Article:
On Tuesday, October 28th, 2014, I accompanied Sydney Kodatsky, Executive Director, on a road trip to London, ON, to take part in the Foundation’s first Volunteer Patient Speakers Bureau presentation to medical students. This new and exciting program brings TTP patients into the classrooms of medical students to help bring awareness and a voice to TTP.
Stakeholders have been asking for this program since the Foundation’s inception. I received directive from the Board of Directors to develop the program in 2014. I was fortunate to have support from Dr. William Clark, Professor of Medicine and recipient of an Answering TTP Foundation research grant, who invited us into his classroom to pilot the program.
Now we had a place, next we needed a speaker. I knew that I needed someone who was experienced, and who was comfortable telling their personal story to strangers. Also, I needed someone who could provide me with feedback in order to develop a training document for future patient volunteer speakers. I knew just who to ask, the Founder of the Answering TTP Foundation, Sydney Kodatsky, who is no stranger to sharing her personal TTP experience in front of public audiences. I knew that Sydney would need limited preparation help and that she would be able to offer me valuable feedback in regards to how a patient can prepare. Feedback that will further the development of this program so that we can roll out to other patient volunteers internationally!
Sydney happily agreed and the pilot of the program was in full motion.
We arrived at London Health Sciences Centre about 30 minutes early so that we could get our bearings and find the conference room where the presentation would be held. This also gave Sydney time to go over her prepared speech before speaking to the students.
At just after 3pm, Dr. Clark and his students, renal fellows, invited us into the cozy conference room. As Sydney spoke, I watched as each of the students took notes and seemed captured by Sydney telling her personal experience with TTP. When she finished, Dr. Clark and his students asked questions about everything from treatment she received, to how she felt when diagnosed, to what had been the scariest part of her experience.
After the presentation Sydney and I were energized about the impact that these types of presentations can have.
Me: “How do you feel that went?”
Sydney: “I feel like it went great. As a patient, I feel like I was able to bring TTP out of a textbook and give it a face. I feel that moving forward in their careers, TTP will be a diagnosis consideration when a patient presents to them, which means a patient may be diagnosed sooner because I took some time out of my day to share my story with these medical students.”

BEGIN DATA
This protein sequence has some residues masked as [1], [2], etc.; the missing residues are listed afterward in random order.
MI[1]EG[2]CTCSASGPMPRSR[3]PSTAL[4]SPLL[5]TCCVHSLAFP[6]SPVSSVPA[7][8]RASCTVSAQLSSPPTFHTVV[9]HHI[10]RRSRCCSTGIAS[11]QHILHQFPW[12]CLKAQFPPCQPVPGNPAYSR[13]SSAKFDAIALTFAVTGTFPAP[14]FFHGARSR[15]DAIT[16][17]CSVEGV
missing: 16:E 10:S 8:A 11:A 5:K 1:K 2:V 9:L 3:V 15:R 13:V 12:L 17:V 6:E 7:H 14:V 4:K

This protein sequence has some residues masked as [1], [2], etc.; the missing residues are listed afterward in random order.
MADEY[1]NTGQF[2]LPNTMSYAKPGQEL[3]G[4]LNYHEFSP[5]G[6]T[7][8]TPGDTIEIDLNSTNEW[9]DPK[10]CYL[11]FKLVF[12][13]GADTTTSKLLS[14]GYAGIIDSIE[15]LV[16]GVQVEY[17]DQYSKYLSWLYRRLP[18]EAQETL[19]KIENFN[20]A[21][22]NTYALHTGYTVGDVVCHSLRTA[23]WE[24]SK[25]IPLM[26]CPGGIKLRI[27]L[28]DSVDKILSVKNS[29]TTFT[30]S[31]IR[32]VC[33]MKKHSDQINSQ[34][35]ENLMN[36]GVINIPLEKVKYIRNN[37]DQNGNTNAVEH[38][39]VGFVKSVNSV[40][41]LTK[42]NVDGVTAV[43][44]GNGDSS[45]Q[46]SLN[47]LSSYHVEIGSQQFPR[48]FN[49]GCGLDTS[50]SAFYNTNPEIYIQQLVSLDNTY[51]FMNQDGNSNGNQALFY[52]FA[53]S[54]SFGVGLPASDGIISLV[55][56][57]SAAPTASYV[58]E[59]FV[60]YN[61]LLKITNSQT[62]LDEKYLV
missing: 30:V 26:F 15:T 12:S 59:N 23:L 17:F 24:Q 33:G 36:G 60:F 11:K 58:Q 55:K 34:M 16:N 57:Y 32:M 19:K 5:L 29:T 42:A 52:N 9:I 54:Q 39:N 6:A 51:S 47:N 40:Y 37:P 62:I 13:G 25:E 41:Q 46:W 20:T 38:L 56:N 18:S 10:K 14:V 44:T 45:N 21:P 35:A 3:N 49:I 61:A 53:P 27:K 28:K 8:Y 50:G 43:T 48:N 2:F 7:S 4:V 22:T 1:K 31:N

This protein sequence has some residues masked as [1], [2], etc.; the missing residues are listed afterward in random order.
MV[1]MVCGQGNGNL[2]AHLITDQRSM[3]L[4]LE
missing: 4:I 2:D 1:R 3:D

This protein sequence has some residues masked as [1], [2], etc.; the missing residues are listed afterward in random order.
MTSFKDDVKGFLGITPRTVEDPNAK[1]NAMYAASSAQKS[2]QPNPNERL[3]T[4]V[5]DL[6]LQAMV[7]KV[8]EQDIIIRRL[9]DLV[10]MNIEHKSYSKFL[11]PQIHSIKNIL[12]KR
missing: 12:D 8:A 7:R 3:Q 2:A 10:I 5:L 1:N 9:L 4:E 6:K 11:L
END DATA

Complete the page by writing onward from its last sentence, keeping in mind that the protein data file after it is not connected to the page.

Me: “How did you feel your story was received by the students?”
Sydney: “They seemed genuinely interested when I was speaking and they asked thoughtful questions that I had no trouble answering. It was great that the Dr. Clark moderated this Q&A to ensure that he handled the more technical questions and I answered from the patient perspective. Any patient would be able to answer their questions.”
Me: “What are the 3 most important points you hope they took away from your story?”
Sydney: “1) To consider the diagnosis of TTP when appropriate; it is still too common that patients are diagnosed too late. 2) To understand a little bit of what it is like to receive such a rare and scary diagnosis, so that they can more effectively treat their patients. 3) To do what they can as doctors to support patient groups which play an important role to support patients, educate all stakeholders and fund research.“
I would like to thank Sydney again for accompanying me on this pilot. I am very excited about this program and look forward to engaging the TTP patient community to get involved, by sharing their stories in local classrooms. This program is still in the development stages, but the Foundation hopes to roll it out internationally in the near future!
Looking to get involved with the Foundation?
Why not start by sharing your story officially with us HERE online. Every story shared is unique and helps to generate more awareness for TTP!